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Petition for further review from the Court of Appeals, INBODY, Chief Judge, and IRWIN and MOORE, Judges, on appeal thereto from the District Court for Lancaster County, STEVEN D. BURNS, Judge.
Dennis R. Keefe, Lancaster County Public Defender, John C. Jorgensen, and, on brief, Elizabeth D. Elliott, for appellant.
Jon Bruning, Attorney General, and Nathan A. Liss for appellee.
WRIGHT, CONNOLLY, STEPHAN, MCCORMACK, MILLER-LERMAN, and CASSEL, JJ. HEAVICAN, C.J., not participating.
[289 Neb. 124] McCormack, J.
NATURE OF CASE
Ali J. Abdullah was convicted in a bench trial of first degree assault. With counsel different from his trial counsel, Abdullah appealed to the Nebraska Court of Appeals. Abdullah argued that there was insufficient evidence to support the conviction and that the sentence was excessive. Abdullah also raised three points of ineffective assistance of trial counsel, expressly to avoid waiver of those issues for a future postconviction motion. In a memorandum opinion filed July 11, 2013, the Court of Appeals found no merit to the claims of insufficiency of the evidence and excessive sentence. The Court of Appeals also found Abdullah's ineffective assistance of counsel claims lacked " merit," because Abdullah made insufficient allegations of
fact that would support findings of prejudice. We granted further review, primarily to address the question of [289 Neb. 125] whether Abdullah sufficiently alleged his ineffective assistance of counsel claims.
Abdullah's first degree assault conviction arises from a fight between Abdullah and Adrian Jacob, who had previously been in a relationship with Abdullah's girlfriend. The fight occurred in the parking lot of the girlfriend's apartment complex.
Jacob testified that when he attempted to shake hands with Abdullah, Abdullah tried to punch him in the face. After some wrestling, the girlfriend yelled for them to stop. Jacob testified that he stopped fighting and dropped his hands. At that point, Abdullah head butted him and broke his eye socket.
Abdullah testified that Jacob attacked him first by slapping him in the face. Then, in the course of wrestling with Jacob to defend himself, they found themselves underneath one of the apartment's balconies. According to Abdullah, Jacob accidentally hit his own face against one of the balcony's wooden support beams.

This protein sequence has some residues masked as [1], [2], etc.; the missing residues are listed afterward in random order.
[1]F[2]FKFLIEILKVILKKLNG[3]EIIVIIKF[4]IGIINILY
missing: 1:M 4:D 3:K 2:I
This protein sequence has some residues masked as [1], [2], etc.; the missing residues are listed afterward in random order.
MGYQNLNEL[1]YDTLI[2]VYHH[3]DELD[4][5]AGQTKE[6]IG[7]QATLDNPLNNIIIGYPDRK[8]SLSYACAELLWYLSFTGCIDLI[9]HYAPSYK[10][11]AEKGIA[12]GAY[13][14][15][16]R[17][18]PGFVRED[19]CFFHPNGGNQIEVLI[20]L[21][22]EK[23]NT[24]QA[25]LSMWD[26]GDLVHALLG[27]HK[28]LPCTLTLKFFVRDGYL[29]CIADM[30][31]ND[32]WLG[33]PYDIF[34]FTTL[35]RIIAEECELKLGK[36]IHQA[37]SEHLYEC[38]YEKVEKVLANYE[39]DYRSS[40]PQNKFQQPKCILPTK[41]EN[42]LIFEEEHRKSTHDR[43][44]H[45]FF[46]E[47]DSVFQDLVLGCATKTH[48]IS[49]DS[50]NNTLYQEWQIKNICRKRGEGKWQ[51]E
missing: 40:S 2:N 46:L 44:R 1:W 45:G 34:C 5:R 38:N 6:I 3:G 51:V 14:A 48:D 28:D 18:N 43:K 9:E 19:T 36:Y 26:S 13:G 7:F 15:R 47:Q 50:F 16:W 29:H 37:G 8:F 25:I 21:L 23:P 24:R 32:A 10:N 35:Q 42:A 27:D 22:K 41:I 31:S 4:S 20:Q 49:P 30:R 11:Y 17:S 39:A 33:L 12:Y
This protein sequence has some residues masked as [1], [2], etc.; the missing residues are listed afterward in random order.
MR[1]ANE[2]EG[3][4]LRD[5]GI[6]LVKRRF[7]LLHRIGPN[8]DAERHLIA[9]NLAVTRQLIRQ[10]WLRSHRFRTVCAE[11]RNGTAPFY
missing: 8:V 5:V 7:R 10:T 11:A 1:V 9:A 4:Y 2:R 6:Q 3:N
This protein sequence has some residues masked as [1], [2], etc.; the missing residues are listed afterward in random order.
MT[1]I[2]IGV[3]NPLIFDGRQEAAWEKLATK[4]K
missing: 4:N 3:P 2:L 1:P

At the sentencing hearing, Abdullah's trial counsel asked the court to " consider running [the assault sentence] consecutive to the federal case . . . but we would ask the Court to consider the totality of the circumstances and a sentence toward the lower end of the statutory scheme." Abdullah was serving a federal sentence of 24 months for a parole violation arising from the same assault. The trial court sentenced Abdullah to 6 to 10 years' imprisonment, to be served consecutively to any other sentence Abdullah was serving. Abdullah has a criminal history, including two prior convictions for assault.
Abdullah had private counsel at trial, but was represented by the public defender on appeal. The public defender argued on appeal that the trial court erred in convicting Abdullah upon insufficient evidence and in imposing an excessive sentence. The public defender also raised three issues of ineffective assistance of trial counsel and asked the Court of Appeals to review the bill of exceptions and transcript to determine whether there was a sufficient record to evaluate those claims on direct appeal or whether an additional evidentiary hearing [289 Neb. 126] was necessary. The public defender indicated that he did not believe the ineffective assistance of counsel issues could be determined upon the trial record, but he raised those issues so that they would not later be deemed waived for purposes of a postconviction motion. The public defender generally asserted as to all three alleged acts of ineffective assistance of trial counsel that " there is a reasonable probability that but for [Abdullah's] counsel's performance, the result of the proceedings would have been different." 
The Court of Appeals held that the weight and credibility of the conflicting testimony was a matter for the trial court and that, therefore, the evidence ...